Feb 10 2008, 4:47

A new Last.fm friend recently asked me my favorite songs of all time. I can't compile a list that narrow, but it did get me to thinking about the music I've listened to over the years.

Like the first song I remember hearing: Hit the Road Jack by Ray Charles. I was 3.

The first song I ever learned, my older brother taught me:

It's a me
It's a me Oh Lord
Standin' in the need of prayer

I grew up on Top 40 radio and remember first paying attention to rotation with Another Saturday Night by Sam Cooke. The concept of "crossover" music was years away for me.

One year my older sister came back from summer vacation with a stack of albums that I quickly appropriated. Artists like Smokey Robinson & The Miracles, The Friends of Distinction, Junior Walker & the All-Stars. She also had a coupla things I just couldn't get with: A mopped female vocal quartet called The Beatle Buddies and a female country singer. All I remember about her was a cover of Bobbie Gentry's "Ode To Billie Joe." And then there were the two albums that I eventually would wear out by the newly renamed Diana Ross & The Supremes: Reflections and Love Child -- which began my fascination with the group and its troubling lead singer. Especially the latter collection and specifically the title tune. It answered important questions in my life that I didn't know how to pose at the time. And it was the first time a song's lyrics ever resonated with me.

I started my own music collection (of 45 singles) with the 90-cent purchase of Laura Lee's Women's Love Rights.

I was in junior high school when I was exposed to "Black radio." In heavy rotation at the time were gems such as Master Of Eyes (The Deepness Of Your Eyes) by Aretha Franklin, Midnight Train to Georgia by Gladys Knight & The Pips, Let's Get It On by Marvin Gaye.

The first album I ever bought was Rags To Rufus by Rufus Featuring Chaka Khan.

I was a college freshman studying in my dorm room. Normally I liked to study by the school (or one of the city) radio station's quiet-storm airings. This particular day one show ended and another began. No segue, no announcement -- just a sensual jazz guitar intro and even more sensual vocals: "You're so late getting home from the office./Did you miss your train?/Were you caught in the rain?" Nancy Wilson's Guess Who I Saw Today was my introduction to jazz. Years before, I'd seen Sarah Vaughan on a TV talk show. I didn't know who she was. The host made a big deal over the guest as did my mother. I wasn't impressed. Frankly, I thought she sounded like a man. It wasn't until college that I heard Key Largo and Gloomy Sunday and fell in love with that voice. My quote for years had been: Nancy Wilson turned me on to jazz, but Sarah Vaughan turned me out.

Later on during my college years -- while I was seriously feelin' Patti LaBelle, Patti Austin, Chaka Khan, Luther Vandross, Roberta Flack, Natalie Cole, Gladys Knight, The Emotions and, of course, Aretha Franklin -- a friend lent me an album cassette called You Know How To Love Me, beginning a lifelong love affair with Phyllis Hyman.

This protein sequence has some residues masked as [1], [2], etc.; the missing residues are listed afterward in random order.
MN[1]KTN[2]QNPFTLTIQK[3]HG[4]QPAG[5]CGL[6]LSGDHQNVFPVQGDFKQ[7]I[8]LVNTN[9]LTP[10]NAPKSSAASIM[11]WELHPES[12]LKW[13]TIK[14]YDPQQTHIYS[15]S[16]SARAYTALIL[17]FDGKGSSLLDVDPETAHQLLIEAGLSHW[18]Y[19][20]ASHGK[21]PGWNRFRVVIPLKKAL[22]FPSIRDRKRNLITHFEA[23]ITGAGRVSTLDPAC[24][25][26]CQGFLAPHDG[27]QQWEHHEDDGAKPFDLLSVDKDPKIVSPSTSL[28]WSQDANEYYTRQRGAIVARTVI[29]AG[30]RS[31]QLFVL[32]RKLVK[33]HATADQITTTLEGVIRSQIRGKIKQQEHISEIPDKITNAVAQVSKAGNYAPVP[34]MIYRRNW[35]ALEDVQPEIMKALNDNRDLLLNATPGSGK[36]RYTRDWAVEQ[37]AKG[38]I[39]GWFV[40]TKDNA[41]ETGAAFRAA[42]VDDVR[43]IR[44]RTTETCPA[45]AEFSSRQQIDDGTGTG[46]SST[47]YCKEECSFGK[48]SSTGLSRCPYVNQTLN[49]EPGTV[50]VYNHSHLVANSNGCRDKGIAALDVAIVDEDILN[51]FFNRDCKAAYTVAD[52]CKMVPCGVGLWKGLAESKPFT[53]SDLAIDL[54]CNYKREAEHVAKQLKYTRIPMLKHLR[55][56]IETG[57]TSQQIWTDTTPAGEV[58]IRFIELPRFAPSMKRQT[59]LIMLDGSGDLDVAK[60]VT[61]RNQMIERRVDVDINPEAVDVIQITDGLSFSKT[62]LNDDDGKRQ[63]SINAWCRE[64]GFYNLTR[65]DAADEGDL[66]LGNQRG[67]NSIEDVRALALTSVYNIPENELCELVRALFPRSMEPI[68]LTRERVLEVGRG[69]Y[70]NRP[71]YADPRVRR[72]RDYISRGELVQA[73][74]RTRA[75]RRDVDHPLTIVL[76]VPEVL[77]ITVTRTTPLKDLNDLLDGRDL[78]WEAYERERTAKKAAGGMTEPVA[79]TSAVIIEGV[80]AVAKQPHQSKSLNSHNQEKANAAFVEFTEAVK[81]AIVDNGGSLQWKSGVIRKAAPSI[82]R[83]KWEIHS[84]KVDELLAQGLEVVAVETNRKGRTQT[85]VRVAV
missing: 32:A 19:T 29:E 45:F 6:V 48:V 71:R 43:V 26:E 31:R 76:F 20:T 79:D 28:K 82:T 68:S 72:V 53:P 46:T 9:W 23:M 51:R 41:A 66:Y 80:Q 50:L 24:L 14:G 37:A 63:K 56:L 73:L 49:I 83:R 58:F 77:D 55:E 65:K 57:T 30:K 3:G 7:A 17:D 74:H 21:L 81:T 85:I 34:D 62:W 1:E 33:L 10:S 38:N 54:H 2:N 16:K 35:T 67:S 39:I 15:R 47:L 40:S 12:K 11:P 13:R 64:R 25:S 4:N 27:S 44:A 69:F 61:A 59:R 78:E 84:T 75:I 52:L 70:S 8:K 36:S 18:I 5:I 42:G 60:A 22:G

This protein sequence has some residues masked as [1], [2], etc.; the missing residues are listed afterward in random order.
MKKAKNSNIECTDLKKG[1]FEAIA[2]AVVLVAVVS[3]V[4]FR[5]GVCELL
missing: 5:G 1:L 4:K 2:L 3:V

Sometime in the early '90s, I found that I'd begun liking fewer and fewer of the top Billboard titles until finally I recognized practically none. Ultimately I wound up a devotee of Grown Folks' music, largely smooth- jazz vocalists and instrumentalists. Some of the young'uns today consistently act like they got some musical sense: India.Arie, Chanté Moore, John Legend, Corinne Bailey Rae, Melinda Doolittle. And Janet Jackson. And despite everything, can't leave out Whitney Houston. (May she rest.) But especially India.Arie.

At this point in my life, the music's gotta seriously come right or not at all.


  • llehcin

    Love your journal entry, TMoor. Music marks the timeline of my life also. Any song played during my lifetime I can go back in time and tell you what was going on. Its amazing how music enhances your mood; good, bad, indifferent and every mood in between. Music lives!

    Feb 23 2008, 19:43
  • Mirage106z28

    What a phenomenal idea for a journal entry! It sounds as though you incorporate music into your life the way I do. Each song/artist/musical genre is a direct line into a specific time in your life, and the music you love seems to reflect the mental/emotional state in which you find yourself. You have exquisite musical taste btw.

    Giu 14 2009, 23:33
  • swain1856

    I enjoyed your journal entry TMoor. I remember well the thrill of discovering new music as a teenager. I lost that wonderful sense of discovery for a while because since the 90s there has been very little new music played on the radio that appeals to me. But now I've discovered Lastfm, Pandora and iMixes on iTunes. So besides my love for Melinda Doolittle, I've recently discovered Leela James and John Legend. And it's been so much fun to find out that great music is still being made.

    Giu 29 2009, 2:35

    What a great trip. Very nice of you to share with all of us.

    Mar 16 2012, 1:30
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